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Eden Phillpotts. L ike many writers of his era, Thomas Hardy was drawn to a largely nostalgic, Pre-Industrial English past. His creation of the fictional Wessex illustrates his desire to preserve English pastoral practices in a literary form for future generations.
The creation of the Wessex region enabled Hardy to illustrate the Dorset of his youth on a grander, mythological scale. As the author himself observes:. The series of novels I projected being mainly of the kind called local, they seemed to require a territorial definition of some sort to lend unity to their find…I believe I am correct in stating that, until the existence of this contemporaneous Wessex in place of the usual counties was announced…it had never been heard of in fiction and current speech.
Thomas Hardy's Wessex
The formation of fictional Wessex had its roots in Medieval English history; indeed, Hardy asserted that Wessex was based on the six counties that composed the old kingdom of West Saxon. Because of its provincialism, Wessex acts as a sort of foil to the rapidly industrialized England of the late 19th century—the region is completely unscathed from the progressiveness of the late Victorian era.
In addition to preserving anachronistic English pastoral values, Wessex also enabled Hardy to articulate unique themes on the nature of the individual in society. As the critic B. However, this notion is complicated by the sheer scale of his project; through the rearticulation of local geography, Hardy succeeds in creating his own regional mythology.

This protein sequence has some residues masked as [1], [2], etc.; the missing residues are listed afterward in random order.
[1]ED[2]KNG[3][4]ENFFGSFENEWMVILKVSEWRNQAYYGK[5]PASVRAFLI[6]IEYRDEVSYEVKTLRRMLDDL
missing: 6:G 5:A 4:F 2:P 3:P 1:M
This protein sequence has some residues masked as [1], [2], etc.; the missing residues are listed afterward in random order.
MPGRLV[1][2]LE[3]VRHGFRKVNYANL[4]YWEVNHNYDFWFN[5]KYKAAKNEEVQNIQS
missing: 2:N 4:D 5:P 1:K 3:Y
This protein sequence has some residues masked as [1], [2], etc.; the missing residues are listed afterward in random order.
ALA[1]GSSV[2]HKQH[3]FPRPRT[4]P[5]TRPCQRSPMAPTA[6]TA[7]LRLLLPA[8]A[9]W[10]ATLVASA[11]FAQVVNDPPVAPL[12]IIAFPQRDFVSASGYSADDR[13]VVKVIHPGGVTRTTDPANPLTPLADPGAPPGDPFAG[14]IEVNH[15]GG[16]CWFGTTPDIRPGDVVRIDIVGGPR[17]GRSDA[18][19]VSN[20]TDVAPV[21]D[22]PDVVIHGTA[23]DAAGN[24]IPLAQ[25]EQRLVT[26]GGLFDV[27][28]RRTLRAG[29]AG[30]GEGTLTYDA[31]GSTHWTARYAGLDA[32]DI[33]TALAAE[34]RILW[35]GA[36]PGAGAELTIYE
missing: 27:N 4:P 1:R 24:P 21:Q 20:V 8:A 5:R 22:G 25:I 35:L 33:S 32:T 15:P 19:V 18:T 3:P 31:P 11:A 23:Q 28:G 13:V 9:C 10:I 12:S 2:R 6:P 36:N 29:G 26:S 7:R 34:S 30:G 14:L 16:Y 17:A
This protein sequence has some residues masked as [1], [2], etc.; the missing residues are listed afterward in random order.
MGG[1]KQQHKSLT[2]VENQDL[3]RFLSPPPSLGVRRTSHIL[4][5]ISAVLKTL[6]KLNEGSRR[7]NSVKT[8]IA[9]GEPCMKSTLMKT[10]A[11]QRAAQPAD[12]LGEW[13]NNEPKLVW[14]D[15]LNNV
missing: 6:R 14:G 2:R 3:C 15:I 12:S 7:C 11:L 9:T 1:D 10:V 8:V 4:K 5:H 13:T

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It is evident that such fantasy novelists as C. Lewis and J. Indee d, not only did Wessex preserve Dorsetian culture for generations to come, it also altered the way authors and readers alike considered topographical space in the novel. Details if other :.
Thanks for telling us about the problem. Return to Book Page. Preview — Hardy's Geography by Ralph Pite. Hardy said his Wessex was a "partly real, partly dream country. Should we look for a real place corresponding to Casterbridge? What is the relation between one person's feelings for a place a "Hardy's Geography" reconsiders a familiar element in Hardy's novels: their use of place and, specifically, of Dorset.
What is the relation between one person's feelings for a place and society's view of it.
(3) | literary geographies
Ralph Pite concludes that Hardy addresses these issues through a distinctive regional awareness. Get A Copy. More Details Other Editions 5. Friend Reviews.
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